Scott Bradley aims to give Utah voters a real choice in the November U.S. Senate race. The longtime Republican-turned-Constitution Party candidate faces an uphill battle in the race, but is running on a pure constitutionalist platform.

In the taxonomy of politics circa 2010, the Tea Party is typically classified as the party of the Constitution. Newspapers nationwide have chronicled the conservative diaspora from the GOP to the Tea Party. Proponents of small government and those anxious for a return to constitutional principles rejoice at the rise of an alternative to the big government, spend-happy, interventionist, two-headed hound that for decades has skulked along the Potomac River, guarding the entrance to the halls of government.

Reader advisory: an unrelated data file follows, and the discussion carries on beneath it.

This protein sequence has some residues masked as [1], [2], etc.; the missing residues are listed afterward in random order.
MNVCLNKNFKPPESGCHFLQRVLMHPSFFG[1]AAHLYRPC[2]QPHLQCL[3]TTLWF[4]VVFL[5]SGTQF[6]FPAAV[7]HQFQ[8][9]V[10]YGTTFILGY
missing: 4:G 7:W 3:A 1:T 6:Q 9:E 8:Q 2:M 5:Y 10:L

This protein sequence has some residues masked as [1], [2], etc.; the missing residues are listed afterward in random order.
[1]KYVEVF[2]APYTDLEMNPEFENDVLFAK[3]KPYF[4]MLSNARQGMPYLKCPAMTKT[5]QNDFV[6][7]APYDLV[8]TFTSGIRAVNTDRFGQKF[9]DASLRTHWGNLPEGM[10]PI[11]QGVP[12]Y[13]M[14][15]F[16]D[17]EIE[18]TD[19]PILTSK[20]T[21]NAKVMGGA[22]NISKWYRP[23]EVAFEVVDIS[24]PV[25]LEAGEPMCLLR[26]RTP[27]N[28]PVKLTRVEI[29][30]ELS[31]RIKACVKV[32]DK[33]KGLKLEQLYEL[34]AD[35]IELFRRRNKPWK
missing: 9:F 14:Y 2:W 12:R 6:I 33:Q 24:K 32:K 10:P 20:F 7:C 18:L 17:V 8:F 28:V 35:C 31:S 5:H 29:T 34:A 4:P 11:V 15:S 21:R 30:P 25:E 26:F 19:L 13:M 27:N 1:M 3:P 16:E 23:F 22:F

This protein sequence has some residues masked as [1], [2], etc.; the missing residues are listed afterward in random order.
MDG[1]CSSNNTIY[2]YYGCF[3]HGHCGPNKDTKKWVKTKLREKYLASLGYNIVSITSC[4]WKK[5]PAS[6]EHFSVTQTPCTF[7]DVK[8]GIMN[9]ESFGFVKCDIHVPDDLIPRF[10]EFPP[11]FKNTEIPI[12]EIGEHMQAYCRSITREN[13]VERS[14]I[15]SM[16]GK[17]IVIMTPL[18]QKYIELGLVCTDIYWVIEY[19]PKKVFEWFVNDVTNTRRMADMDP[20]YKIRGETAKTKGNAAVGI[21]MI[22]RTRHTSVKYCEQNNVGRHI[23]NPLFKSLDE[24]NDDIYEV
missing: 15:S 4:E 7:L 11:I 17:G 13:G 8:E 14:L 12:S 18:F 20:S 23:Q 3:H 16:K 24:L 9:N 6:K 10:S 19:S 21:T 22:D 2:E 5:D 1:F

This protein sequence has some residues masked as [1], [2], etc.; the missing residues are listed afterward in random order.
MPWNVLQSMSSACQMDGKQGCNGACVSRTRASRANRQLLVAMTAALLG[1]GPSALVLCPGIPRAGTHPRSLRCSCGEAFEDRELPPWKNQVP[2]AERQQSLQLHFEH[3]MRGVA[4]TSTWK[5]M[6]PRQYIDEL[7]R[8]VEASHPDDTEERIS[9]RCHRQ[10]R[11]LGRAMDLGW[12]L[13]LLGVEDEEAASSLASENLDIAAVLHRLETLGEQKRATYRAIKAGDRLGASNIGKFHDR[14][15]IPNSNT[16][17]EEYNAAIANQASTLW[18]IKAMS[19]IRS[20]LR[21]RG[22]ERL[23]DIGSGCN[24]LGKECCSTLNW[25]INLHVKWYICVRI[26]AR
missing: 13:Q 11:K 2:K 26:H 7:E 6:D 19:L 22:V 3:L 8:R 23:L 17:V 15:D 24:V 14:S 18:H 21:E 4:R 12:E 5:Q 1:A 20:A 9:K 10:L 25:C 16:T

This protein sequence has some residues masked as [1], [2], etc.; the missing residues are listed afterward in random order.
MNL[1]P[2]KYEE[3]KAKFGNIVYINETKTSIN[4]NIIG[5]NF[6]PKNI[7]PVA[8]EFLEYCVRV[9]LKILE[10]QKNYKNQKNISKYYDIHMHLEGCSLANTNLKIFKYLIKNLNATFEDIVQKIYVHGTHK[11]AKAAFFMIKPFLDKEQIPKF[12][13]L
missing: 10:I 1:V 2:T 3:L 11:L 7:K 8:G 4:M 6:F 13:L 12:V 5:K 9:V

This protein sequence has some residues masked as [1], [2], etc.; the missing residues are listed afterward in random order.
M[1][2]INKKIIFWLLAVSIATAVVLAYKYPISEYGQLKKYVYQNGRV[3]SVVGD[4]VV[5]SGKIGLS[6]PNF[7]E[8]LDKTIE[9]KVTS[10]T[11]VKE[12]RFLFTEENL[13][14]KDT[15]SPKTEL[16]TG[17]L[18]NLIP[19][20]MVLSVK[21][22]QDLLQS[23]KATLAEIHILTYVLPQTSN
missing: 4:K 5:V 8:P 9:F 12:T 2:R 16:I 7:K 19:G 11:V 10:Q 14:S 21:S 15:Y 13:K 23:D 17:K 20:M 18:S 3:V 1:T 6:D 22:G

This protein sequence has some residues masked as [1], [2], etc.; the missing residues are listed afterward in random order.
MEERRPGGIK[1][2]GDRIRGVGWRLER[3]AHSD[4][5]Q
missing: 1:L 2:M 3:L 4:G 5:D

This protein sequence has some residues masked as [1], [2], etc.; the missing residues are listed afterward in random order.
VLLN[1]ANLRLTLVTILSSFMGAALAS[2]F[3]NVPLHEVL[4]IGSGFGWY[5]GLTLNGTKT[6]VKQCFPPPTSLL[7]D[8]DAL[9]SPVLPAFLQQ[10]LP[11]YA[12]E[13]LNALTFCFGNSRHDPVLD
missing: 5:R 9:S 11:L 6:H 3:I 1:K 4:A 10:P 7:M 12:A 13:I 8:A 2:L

In a private meeting that took place last week, Nevada's Republican senatorial candidate Sharron Angle was recorded urging third-party candidate Scott Ashjian to drop out of the race, as well as condemning the Republican Party for its failure to adhere to its original principles.

San Francisco is considering a new city ordinance that would prohibit McDonald’s from putting a toy in its Happy Meal boxes unless it also included fruit and vegetables and reduced the calories of the Happy Meal. This proposal is just one of several recent efforts by San Francisco to restrict the freedom of its citizens so that they are healthier. The city has banned the sale of sweetened soda drinks from vending machines on city property and banned the sale of tobacco from groceries.

Despite the best efforts of gun-control organizations, Americans are gaining more and more freedom to keep and bear arms. Forty-eight states now have laws allowing citizens to carry concealed weapons, and nearly that number have laws allowing open carry of guns as well. Many of these states place certain restrictions on both types of carrying, often requiring gun toters to obtain a permit, but the progress toward more firearms freedom is clearly gaining momentum.